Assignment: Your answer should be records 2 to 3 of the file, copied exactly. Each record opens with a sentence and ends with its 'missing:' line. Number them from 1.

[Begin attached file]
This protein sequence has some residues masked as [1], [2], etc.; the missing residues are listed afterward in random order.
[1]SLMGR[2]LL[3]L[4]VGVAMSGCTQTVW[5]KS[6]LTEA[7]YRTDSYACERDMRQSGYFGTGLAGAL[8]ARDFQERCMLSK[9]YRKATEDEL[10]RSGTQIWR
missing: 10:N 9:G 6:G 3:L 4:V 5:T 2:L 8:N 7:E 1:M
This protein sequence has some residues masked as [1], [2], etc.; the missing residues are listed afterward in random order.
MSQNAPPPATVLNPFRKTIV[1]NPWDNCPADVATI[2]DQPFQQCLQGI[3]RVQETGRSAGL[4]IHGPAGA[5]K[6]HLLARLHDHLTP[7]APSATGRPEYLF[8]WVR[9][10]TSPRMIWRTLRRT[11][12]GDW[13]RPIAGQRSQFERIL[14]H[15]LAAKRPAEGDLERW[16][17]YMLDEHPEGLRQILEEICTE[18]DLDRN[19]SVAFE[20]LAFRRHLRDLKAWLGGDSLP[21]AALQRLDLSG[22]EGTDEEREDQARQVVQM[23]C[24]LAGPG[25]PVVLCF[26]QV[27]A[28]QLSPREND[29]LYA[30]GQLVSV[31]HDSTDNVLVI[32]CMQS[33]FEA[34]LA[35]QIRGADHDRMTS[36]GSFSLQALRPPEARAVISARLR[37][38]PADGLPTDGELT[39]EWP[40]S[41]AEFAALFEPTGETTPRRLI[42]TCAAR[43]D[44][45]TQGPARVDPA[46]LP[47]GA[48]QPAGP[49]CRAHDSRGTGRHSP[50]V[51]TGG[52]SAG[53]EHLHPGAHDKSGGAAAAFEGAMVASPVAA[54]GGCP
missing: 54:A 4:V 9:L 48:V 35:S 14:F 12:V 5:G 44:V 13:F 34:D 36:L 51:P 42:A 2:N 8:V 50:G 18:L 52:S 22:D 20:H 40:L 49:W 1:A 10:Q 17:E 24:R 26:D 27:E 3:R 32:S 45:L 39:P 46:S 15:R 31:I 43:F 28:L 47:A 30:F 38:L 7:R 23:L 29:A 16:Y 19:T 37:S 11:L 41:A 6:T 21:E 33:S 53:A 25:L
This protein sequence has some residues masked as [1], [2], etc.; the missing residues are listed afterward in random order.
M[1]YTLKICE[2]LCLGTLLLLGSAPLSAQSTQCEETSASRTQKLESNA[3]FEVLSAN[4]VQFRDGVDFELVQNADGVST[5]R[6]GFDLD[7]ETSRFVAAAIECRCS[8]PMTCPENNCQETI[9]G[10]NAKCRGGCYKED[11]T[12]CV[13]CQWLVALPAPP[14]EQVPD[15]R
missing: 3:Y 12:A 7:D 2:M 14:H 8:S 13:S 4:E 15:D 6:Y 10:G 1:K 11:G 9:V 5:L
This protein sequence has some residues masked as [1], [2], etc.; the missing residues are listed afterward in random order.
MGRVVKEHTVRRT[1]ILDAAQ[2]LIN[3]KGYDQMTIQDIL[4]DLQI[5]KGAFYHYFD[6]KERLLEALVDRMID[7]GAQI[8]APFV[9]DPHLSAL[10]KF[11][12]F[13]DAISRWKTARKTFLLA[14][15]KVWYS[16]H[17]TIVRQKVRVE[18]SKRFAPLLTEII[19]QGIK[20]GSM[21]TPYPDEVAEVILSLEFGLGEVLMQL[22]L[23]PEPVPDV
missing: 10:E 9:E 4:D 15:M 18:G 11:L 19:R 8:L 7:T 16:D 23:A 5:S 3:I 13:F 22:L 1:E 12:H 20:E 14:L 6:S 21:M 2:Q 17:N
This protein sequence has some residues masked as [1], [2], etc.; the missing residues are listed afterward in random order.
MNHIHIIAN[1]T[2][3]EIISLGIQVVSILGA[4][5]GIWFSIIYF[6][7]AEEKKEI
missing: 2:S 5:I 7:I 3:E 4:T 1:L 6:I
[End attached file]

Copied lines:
This protein sequence has some residues masked as [1], [2], etc.; the missing residues are listed afterward in random order.
MSQNAPPPATVLNPFRKTIV[1]NPWDNCPADVATI[2]DQPFQQCLQGI[3]RVQETGRSAGL[4]IHGPAGA[5]K[6]HLLARLHDHLTP[7]APSATGRPEYLF[8]WVR[9][10]TSPRMIWRTLRRT[11][12]GDW[13]RPIAGQRSQFERIL[14]H[15]LAAKRPAEGDLERW[16][17]YMLDEHPEGLRQILEEICTE[18]DLDRN[19]SVAFE[20]LAFRRHLRDLKAWLGGDSLP[21]AALQRLDLSG[22]EGTDEEREDQARQVVQM[23]C[24]LAGPG[25]PVVLCF[26]QV[27]A[28]QLSPREND[29]LYA[30]GQLVSV[31]HDSTDNVLVI[32]CMQS[33]FEA[34]LA[35]QIRGADHDRMTS[36]GSFSLQALRPPEARAVISARLR[37][38]PADGLPTDGELT[39]EWP[40]S[41]AEFAALFEPTGETTPRRLI[42]TCAAR[43]D[44][45]TQGPARVDPA[46]LP[47]GA[48]QPAGP[49]CRAHDSRGTGRHSP[50]V[51]TGG[52]SAG[53]EHLHPGAHDKSGGAAAAFEGAMVASPVAA[54]GGCP
missing: 54:A 4:V 9:L 48:V 35:S 14:F 12:V 5:G 44:V 13:F 34:D 36:L 51:P 42:A 2:N 8:V 50:G 18:L 52:S 22:D 20:H 40:L 49:W 1:A 10:Q 17:E 24:R 26:D 27:E 3:R 32:S 45:L 39:P 46:S 15:R 31:I 43:F 28:L 47:A 30:F 38:L 7:R 23:L 29:A 16:Y 19:T 37:S 11:L 41:A 6:T 21:E 33:S 53:A 25:L
This protein sequence has some residues masked as [1], [2], etc.; the missing residues are listed afterward in random order.
M[1]YTLKICE[2]LCLGTLLLLGSAPLSAQSTQCEETSASRTQKLESNA[3]FEVLSAN[4]VQFRDGVDFELVQNADGVST[5]R[6]GFDLD[7]ETSRFVAAAIECRCS[8]PMTCPENNCQETI[9]G[10]NAKCRGGCYKED[11]T[12]CV[13]CQWLVALPAPP[14]EQVPD[15]R
missing: 3:Y 12:A 7:D 2:M 14:H 8:S 13:S 4:E 15:D 6:Y 10:G 1:K 11:G 9:V 5:L